Battery Life And Thermal Throttling
Battery life may be the most important performance metric for a mobile device. After all, it does not matter how quickly a phone or tablet can load webpages or how many frames per second the GPU can crank through once the battery runs down and the device shuts off. To learn more about how we test this critical facet of mobile computing, please read our battery testing methodology article.
The Moto E (2nd gen) comes with a 2390mAh battery, which is 21% more capacity than the 1980mAh battery inside the original Moto E. This gives the Moto E a larger battery than both the second generation Moto G (2070mAh) and Moto X (2300mAh) as well as the Lumia 830 (2200mAh), all more expensive 5-inch class phones.
Combining a large battery with a smaller 4.5-inch display gives the Moto E just over 8 hours of battery life in PCMark, a 59% advantage over the Moto G. Not only does the Moto E last longer than the G on a charge, but it actually offers slightly better performance while doing so. While the Moto E lacks panel self refresh, which is a hardware feature that saves power when displaying a static screen, it does not seem to hold it back in this test.
The Basemark OS II battery test is sort of a worst case indicator of battery life under CPU intensive workloads. While the Moto E (2nd gen) fares better than the other devices we are comparing it to, it only outscores the Moto G (2nd gen) by 8.2%, far less than the 59% advantage we saw in the more realistic PCMark load cases, despite having a 15.5% larger battery and smaller screen.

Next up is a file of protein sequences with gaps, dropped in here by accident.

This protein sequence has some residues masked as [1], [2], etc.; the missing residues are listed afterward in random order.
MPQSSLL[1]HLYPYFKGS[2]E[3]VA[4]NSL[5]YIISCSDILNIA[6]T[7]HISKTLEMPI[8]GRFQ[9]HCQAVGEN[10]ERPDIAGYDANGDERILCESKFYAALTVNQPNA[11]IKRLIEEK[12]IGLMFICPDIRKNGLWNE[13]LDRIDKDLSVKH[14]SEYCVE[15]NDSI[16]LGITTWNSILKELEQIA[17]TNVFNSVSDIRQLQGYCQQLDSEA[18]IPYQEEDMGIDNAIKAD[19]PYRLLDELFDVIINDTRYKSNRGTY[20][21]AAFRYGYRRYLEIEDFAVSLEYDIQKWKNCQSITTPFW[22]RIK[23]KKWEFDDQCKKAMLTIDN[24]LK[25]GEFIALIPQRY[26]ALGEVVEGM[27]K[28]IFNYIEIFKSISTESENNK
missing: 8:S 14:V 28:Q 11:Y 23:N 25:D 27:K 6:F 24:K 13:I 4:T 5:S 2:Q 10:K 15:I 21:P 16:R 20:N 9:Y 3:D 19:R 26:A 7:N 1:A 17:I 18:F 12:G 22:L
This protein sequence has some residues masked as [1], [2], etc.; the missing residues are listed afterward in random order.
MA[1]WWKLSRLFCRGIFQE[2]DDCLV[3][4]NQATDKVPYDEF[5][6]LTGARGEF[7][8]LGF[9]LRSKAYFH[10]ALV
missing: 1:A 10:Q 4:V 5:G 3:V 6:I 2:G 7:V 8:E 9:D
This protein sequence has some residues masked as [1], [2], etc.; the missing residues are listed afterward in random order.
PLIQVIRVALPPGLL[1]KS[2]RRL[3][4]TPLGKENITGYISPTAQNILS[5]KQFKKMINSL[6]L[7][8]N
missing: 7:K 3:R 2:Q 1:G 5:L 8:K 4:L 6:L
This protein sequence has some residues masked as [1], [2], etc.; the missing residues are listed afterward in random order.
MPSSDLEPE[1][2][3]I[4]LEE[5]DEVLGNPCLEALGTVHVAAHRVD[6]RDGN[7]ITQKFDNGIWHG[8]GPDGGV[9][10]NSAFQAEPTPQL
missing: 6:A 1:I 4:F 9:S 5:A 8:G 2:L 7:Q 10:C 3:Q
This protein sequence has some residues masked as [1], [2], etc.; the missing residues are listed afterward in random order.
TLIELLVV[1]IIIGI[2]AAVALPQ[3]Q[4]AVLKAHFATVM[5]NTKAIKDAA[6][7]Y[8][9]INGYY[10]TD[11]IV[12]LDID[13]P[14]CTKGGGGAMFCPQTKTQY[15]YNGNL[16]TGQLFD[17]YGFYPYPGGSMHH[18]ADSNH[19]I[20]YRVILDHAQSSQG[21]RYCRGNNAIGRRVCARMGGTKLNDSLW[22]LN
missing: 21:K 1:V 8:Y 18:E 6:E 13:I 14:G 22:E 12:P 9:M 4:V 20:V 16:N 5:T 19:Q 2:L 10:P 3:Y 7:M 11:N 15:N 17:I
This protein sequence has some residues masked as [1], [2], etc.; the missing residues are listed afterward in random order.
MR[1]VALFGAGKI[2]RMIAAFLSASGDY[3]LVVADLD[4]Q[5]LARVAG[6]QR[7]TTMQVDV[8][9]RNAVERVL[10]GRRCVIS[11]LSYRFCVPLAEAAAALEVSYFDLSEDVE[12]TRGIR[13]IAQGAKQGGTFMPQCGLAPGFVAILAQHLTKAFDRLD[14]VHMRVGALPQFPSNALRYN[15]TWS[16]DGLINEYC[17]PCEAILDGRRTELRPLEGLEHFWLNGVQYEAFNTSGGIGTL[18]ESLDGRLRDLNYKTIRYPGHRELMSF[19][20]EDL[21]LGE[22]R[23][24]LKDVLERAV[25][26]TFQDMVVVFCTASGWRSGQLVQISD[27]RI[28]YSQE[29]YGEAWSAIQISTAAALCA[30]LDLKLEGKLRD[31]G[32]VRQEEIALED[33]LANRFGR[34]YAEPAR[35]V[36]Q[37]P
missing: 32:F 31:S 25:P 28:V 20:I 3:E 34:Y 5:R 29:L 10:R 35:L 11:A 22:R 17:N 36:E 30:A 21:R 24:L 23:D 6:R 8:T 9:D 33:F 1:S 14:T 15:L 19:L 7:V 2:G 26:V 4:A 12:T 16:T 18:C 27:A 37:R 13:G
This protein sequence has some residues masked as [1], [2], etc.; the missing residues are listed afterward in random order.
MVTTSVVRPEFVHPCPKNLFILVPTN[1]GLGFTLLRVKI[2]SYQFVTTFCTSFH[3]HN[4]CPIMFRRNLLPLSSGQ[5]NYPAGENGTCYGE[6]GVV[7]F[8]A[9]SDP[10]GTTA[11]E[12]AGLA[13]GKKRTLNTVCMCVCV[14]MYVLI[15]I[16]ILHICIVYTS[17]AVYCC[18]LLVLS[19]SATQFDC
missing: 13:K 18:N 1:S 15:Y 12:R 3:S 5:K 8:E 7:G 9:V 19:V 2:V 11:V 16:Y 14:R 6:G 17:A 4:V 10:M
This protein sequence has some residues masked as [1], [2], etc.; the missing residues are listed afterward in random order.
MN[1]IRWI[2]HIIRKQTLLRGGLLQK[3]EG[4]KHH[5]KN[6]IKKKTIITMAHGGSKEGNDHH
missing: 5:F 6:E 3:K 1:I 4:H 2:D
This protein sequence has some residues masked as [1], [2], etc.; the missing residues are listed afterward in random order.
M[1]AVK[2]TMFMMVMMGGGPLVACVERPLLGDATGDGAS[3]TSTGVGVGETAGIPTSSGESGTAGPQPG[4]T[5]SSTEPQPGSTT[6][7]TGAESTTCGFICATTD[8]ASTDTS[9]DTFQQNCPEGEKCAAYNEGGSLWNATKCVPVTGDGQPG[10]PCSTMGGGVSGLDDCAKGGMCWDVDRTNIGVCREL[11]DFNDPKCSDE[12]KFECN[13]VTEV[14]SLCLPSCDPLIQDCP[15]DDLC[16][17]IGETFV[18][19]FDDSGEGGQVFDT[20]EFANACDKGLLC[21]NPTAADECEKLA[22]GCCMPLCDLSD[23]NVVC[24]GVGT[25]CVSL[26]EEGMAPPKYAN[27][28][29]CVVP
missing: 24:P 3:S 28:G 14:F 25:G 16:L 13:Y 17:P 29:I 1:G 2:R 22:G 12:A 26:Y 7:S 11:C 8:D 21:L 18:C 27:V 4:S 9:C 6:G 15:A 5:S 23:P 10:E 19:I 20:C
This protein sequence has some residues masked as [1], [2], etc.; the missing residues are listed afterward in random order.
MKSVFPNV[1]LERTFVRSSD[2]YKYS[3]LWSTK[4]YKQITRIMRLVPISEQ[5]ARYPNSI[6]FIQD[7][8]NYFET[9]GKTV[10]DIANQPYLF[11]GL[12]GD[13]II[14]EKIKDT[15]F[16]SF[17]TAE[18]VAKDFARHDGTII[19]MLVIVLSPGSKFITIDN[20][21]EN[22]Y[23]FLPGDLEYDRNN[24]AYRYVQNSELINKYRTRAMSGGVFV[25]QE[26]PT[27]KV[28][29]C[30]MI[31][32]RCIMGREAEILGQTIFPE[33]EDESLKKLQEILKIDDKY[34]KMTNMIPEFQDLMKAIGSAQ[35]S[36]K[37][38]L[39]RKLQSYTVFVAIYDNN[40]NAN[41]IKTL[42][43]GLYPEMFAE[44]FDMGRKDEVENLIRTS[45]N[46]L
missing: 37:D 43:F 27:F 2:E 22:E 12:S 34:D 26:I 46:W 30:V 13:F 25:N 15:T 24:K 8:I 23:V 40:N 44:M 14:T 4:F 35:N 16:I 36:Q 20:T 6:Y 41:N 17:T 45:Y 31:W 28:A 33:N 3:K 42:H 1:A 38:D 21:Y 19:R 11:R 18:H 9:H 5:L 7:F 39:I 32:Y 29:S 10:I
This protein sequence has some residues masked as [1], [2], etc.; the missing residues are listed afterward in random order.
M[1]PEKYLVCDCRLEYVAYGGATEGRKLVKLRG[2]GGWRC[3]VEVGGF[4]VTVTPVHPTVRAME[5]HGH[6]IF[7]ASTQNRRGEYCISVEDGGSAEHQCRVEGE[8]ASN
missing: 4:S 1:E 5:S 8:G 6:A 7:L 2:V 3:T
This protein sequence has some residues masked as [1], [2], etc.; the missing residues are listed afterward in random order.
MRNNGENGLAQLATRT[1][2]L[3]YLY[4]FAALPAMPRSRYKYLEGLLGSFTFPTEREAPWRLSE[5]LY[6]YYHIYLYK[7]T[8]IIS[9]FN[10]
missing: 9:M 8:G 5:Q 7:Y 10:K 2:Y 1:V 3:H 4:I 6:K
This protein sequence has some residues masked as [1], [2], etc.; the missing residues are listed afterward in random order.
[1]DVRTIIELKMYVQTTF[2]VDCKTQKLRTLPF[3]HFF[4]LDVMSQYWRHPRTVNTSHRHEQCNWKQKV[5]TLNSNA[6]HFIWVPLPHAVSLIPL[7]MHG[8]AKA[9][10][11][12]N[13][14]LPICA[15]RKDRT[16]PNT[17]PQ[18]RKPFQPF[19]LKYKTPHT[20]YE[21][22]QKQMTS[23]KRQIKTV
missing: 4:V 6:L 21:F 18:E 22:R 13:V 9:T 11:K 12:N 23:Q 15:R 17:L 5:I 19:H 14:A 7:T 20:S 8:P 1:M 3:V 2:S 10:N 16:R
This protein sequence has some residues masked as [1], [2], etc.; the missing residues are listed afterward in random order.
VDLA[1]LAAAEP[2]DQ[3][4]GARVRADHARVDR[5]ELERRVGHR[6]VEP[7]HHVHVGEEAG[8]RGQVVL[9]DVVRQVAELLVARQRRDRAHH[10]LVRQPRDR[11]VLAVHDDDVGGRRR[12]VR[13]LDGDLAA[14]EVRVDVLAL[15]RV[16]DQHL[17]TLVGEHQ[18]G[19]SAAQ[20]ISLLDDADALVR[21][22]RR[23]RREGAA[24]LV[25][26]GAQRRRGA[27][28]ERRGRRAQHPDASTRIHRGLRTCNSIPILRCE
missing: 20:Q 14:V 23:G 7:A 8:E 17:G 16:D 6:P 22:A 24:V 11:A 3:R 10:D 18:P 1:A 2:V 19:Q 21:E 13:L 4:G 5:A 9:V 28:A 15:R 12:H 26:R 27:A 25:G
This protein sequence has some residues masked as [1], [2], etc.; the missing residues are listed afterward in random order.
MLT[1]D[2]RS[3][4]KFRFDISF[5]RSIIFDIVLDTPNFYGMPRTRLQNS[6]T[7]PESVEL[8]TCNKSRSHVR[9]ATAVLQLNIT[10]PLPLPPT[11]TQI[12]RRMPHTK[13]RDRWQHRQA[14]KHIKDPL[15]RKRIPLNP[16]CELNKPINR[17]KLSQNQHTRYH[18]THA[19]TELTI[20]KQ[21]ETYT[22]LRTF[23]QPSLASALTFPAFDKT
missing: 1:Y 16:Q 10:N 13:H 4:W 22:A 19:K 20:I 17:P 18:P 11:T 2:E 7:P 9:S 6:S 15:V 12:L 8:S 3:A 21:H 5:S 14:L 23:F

Because this is primarily a CPU test, we can use it to get a rough estimate for the difference in power efficiency between the A7 and A53 cores running at the same frequency and built on the same 28nm LP process node. Comparing the difference in score to the difference in battery size shows that at a system power level, the Moto E is 7.3% less efficient than the Moto G. The Moto G’s system power draw will be slightly higher than the Moto E because of its larger screen, giving the A7 CPU core a greater than 7.3% performance per watt advantage over the A53 core (We did not get a baseline power draw before we had to return our evaluation units, but after accounting for the difference in screen size, this figure should be in the 10-20% range.). This tells us that ARM has reached a point of diminishing returns trying to get extra performance out of the narrow, in-order A7/A53 architecture, and probably why we do not see a new LITTLE core to accompany the A72.
In the GPU and gaming focused GFXBench 3.0 battery test, the Moto E keeps the fun going for 7.8 hours, which is more than double the 3.5 hours for the Moto G. The Moto E’s lower GPU frequency and resolution (this test is rendered onscreen) provide the edge in battery life. The lower resolution also helps with performance, allowing it to post better frame rates than the Moto G and Lumia 830.
The Adreno 330 in the HTC Desire Eye provides 1.8x the performance (after some thermal throttling) of the Moto E, but there’s a price to pay: it only lasts for ~3.5 hours compared to the 7.8 hours of the Moto E.
The battery drain and performance graph from the GFXBench battery test shows no hint of thermal throttling over the 28 minute duration of the test, since the performance remains constant the whole time.
Using the device in the real world, it’s quite obvious that the latest Moto E has significantly better battery life than the Moto G (2nd gen). With moderate use it lasts about a day or more longer than the Moto G (so two or three days total). With light use it should last three or four days. If that’s not impressive enough, the device can easily last a week in idle mode.
As you can see above, even with 70% battery charge left, it should still last another week. However, it should be noted that the device was on minimum or less than half brightness levels the whole time.
The bottom line is that the Moto E (2nd gen) has great battery life. The combination of an efficient SoC (even if Cortex-A53 is slightly less efficient than Cortex-A7), a relatively low resolution, a small screen (at least by today’s standards), and a large battery gives the new Moto E the edge over most smartphones on the market.